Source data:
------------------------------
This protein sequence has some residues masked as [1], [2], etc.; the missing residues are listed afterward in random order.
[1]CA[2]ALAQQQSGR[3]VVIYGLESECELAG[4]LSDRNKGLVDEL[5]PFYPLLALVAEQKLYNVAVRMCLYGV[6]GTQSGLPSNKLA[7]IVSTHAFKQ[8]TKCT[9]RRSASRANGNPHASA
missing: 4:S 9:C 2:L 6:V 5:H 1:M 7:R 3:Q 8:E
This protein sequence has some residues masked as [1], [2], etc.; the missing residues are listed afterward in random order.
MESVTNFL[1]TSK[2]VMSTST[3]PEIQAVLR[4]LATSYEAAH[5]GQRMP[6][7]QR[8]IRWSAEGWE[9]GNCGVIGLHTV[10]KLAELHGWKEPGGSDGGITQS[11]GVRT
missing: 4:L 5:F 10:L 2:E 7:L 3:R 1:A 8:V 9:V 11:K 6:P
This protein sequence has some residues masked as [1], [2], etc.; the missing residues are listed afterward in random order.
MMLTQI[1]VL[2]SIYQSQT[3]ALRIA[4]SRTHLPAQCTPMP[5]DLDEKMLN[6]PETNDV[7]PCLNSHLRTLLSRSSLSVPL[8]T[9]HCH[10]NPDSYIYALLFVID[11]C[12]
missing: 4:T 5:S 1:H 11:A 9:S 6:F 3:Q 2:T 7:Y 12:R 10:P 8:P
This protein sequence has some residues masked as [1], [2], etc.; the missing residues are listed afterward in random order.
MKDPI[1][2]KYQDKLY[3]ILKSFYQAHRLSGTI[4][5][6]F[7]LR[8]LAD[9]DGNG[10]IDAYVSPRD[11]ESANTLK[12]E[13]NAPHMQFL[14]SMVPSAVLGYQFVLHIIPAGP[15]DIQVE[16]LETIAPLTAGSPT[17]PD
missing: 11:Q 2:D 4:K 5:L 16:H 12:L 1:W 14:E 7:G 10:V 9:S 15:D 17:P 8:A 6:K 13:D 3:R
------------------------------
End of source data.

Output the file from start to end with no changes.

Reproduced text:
This protein sequence has some residues masked as [1], [2], etc.; the missing residues are listed afterward in random order.
[1]CA[2]ALAQQQSGR[3]VVIYGLESECELAG[4]LSDRNKGLVDEL[5]PFYPLLALVAEQKLYNVAVRMCLYGV[6]GTQSGLPSNKLA[7]IVSTHAFKQ[8]TKCT[9]RRSASRANGNPHASA
missing: 4:S 9:C 2:L 6:V 5:H 1:M 7:R 3:Q 8:E
This protein sequence has some residues masked as [1], [2], etc.; the missing residues are listed afterward in random order.
MESVTNFL[1]TSK[2]VMSTST[3]PEIQAVLR[4]LATSYEAAH[5]GQRMP[6][7]QR[8]IRWSAEGWE[9]GNCGVIGLHTV[10]KLAELHGWKEPGGSDGGITQS[11]GVRT
missing: 4:L 5:F 10:L 2:E 7:L 3:R 1:A 8:V 9:V 11:K 6:P
This protein sequence has some residues masked as [1], [2], etc.; the missing residues are listed afterward in random order.
MMLTQI[1]VL[2]SIYQSQT[3]ALRIA[4]SRTHLPAQCTPMP[5]DLDEKMLN[6]PETNDV[7]PCLNSHLRTLLSRSSLSVPL[8]T[9]HCH[10]NPDSYIYALLFVID[11]C[12]
missing: 4:T 5:S 1:H 11:A 9:S 6:F 3:Q 2:T 7:Y 12:R 10:P 8:P
This protein sequence has some residues masked as [1], [2], etc.; the missing residues are listed afterward in random order.
MKDPI[1][2]KYQDKLY[3]ILKSFYQAHRLSGTI[4][5][6]F[7]LR[8]LAD[9]DGNG[10]IDAYVSPRD[11]ESANTLK[12]E[13]NAPHMQFL[14]SMVPSAVLGYQFVLHIIPAGP[15]DIQVE[16]LETIAPLTAGSPT[17]PD
missing: 11:Q 2:D 4:K 5:L 16:H 12:L 1:W 14:E 7:G 10:V 9:S 15:D 17:P 8:A 6:K 13:D 3:R